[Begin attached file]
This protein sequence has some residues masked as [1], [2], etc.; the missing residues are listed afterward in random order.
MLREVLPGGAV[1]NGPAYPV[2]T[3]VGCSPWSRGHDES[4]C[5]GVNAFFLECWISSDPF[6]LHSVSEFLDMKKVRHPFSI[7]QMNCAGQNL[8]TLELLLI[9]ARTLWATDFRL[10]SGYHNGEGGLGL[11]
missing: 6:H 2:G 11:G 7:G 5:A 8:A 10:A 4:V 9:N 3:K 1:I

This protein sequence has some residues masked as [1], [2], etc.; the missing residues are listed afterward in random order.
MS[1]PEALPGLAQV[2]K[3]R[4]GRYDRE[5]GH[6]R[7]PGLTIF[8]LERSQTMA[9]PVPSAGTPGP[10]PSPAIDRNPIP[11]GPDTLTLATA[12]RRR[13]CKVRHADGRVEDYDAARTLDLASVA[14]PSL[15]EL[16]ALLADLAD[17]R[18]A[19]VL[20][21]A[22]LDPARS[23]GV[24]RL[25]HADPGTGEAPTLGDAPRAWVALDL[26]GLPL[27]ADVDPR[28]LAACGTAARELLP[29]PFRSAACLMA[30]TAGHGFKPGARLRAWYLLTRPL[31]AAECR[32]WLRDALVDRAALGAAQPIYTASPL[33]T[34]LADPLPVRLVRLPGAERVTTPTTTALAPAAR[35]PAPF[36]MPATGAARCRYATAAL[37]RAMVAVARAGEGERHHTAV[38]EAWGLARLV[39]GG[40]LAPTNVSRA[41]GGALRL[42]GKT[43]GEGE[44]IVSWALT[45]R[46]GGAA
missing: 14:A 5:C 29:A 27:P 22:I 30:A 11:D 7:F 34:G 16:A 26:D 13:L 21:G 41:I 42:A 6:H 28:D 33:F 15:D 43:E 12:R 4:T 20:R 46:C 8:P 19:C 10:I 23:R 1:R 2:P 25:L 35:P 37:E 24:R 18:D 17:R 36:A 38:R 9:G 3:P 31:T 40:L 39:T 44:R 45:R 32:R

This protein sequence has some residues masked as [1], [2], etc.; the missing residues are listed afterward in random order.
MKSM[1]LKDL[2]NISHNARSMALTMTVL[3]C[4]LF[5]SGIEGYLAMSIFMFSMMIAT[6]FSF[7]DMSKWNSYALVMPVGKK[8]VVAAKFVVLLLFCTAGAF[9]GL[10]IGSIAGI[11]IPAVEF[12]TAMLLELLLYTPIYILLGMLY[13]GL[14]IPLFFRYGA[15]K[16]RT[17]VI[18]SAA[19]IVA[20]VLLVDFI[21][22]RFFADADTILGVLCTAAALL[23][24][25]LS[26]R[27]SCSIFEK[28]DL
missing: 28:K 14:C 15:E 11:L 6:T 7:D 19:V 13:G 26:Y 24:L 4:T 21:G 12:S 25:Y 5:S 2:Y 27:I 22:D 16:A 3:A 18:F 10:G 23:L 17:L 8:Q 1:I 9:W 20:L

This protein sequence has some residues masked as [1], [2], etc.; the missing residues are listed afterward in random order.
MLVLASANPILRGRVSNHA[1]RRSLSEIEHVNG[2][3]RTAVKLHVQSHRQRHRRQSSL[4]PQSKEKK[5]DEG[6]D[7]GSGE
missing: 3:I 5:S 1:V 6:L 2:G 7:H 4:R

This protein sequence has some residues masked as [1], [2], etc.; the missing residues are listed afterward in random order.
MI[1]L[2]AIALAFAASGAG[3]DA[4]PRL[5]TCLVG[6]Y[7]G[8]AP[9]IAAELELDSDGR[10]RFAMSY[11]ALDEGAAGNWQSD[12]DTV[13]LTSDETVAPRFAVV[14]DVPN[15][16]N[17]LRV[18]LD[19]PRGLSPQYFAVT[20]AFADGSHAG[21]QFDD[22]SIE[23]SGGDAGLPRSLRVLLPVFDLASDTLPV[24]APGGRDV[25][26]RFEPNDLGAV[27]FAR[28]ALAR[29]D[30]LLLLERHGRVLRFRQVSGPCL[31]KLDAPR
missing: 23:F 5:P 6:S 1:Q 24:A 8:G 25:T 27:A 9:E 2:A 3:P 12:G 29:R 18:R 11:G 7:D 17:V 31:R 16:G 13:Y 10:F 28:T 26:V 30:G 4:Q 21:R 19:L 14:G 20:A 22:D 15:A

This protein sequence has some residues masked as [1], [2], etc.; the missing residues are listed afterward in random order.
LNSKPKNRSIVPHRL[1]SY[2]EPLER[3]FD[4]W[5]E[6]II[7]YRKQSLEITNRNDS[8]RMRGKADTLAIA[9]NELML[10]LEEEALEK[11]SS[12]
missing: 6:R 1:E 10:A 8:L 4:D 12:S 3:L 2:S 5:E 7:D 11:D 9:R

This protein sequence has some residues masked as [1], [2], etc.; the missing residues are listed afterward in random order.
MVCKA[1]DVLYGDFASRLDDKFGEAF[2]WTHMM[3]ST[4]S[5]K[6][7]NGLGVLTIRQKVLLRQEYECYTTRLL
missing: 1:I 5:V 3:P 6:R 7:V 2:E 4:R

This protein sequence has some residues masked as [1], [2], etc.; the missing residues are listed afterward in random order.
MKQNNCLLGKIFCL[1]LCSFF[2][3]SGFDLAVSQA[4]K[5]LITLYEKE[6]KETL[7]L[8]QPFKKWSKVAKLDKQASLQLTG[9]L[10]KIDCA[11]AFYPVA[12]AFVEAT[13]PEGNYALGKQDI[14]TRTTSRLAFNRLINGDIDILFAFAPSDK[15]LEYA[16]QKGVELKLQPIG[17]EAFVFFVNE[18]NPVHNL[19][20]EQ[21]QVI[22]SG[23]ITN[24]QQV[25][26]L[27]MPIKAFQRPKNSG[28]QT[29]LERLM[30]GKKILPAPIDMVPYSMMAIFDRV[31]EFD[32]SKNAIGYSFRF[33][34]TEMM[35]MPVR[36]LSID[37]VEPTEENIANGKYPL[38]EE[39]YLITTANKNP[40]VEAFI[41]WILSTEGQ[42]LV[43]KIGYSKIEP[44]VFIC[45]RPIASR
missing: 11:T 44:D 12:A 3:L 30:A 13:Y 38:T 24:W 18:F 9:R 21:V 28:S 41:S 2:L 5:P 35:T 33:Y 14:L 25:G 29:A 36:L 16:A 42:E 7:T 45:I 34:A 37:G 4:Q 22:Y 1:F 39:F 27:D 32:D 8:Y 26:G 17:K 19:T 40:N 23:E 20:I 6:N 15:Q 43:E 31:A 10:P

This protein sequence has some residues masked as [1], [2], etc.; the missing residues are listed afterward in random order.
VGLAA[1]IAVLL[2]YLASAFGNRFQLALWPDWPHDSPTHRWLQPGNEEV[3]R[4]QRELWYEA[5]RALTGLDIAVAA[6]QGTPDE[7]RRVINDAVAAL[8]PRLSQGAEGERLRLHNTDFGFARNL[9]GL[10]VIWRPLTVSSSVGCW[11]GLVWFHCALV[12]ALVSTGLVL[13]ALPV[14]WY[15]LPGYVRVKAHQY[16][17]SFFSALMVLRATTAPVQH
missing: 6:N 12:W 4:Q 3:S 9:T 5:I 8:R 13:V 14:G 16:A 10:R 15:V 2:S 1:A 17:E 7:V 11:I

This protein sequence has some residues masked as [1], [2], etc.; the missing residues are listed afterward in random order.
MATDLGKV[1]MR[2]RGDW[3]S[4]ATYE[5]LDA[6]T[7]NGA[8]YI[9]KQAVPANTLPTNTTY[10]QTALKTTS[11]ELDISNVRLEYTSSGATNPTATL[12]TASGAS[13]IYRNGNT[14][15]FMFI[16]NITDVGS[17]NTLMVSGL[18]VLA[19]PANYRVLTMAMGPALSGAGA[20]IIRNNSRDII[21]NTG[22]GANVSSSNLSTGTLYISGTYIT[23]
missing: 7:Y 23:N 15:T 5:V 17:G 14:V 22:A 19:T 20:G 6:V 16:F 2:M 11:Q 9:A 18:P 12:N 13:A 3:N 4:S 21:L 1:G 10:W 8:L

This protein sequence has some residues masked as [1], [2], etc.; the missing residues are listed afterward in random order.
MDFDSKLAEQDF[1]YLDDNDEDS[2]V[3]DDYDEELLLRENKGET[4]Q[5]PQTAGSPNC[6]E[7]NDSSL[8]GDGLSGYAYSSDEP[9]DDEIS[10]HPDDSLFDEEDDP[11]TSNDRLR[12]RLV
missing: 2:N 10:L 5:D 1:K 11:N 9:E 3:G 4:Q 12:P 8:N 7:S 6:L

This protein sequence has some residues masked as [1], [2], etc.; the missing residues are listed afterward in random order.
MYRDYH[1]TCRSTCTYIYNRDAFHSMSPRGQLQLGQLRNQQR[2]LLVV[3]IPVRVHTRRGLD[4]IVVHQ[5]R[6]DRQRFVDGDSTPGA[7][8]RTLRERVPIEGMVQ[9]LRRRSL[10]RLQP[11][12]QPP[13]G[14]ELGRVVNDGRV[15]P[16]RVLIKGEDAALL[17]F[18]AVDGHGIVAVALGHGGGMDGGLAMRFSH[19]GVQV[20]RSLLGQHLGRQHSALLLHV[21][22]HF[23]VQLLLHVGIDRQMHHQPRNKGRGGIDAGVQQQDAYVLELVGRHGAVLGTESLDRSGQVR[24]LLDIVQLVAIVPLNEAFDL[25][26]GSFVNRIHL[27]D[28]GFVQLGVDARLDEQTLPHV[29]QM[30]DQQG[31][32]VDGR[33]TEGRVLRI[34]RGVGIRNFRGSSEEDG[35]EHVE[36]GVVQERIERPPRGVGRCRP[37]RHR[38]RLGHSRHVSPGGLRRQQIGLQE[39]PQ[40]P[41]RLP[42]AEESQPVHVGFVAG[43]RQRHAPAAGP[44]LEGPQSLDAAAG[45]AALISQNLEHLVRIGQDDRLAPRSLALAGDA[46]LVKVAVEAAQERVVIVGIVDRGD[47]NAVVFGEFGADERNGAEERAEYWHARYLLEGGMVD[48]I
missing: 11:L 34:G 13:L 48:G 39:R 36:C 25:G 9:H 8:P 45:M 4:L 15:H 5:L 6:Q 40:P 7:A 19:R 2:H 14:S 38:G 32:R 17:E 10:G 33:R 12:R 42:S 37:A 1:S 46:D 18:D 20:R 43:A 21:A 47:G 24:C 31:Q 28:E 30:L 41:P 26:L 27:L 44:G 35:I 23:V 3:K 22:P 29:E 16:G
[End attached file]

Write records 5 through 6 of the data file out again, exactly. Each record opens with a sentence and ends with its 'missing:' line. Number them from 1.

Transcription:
This protein sequence has some residues masked as [1], [2], etc.; the missing residues are listed afterward in random order.
MI[1]L[2]AIALAFAASGAG[3]DA[4]PRL[5]TCLVG[6]Y[7]G[8]AP[9]IAAELELDSDGR[10]RFAMSY[11]ALDEGAAGNWQSD[12]DTV[13]LTSDETVAPRFAVV[14]DVPN[15][16]N[17]LRV[18]LD[19]PRGLSPQYFAVT[20]AFADGSHAG[21]QFDD[22]SIE[23]SGGDAGLPRSLRVLLPVFDLASDTLPV[24]APGGRDV[25][26]RFEPNDLGAV[27]FAR[28]ALAR[29]D[30]LLLLERHGRVLRFRQVSGPCL[31]KLDAPR
missing: 23:F 5:P 6:S 1:Q 24:A 8:G 25:T 27:A 9:E 2:A 3:P 12:G 29:R 18:R 11:G 7:D 17:V 31:R 16:G 13:Y 10:F 28:T 26:V 30:G 4:Q 21:R 19:L 14:G 20:A 22:D 15:A

This protein sequence has some residues masked as [1], [2], etc.; the missing residues are listed afterward in random order.
LNSKPKNRSIVPHRL[1]SY[2]EPLER[3]FD[4]W[5]E[6]II[7]YRKQSLEITNRNDS[8]RMRGKADTLAIA[9]NELML[10]LEEEALEK[11]SS[12]
missing: 6:R 1:E 10:A 8:L 4:D 12:S 3:L 2:S 5:E 7:D 11:D 9:R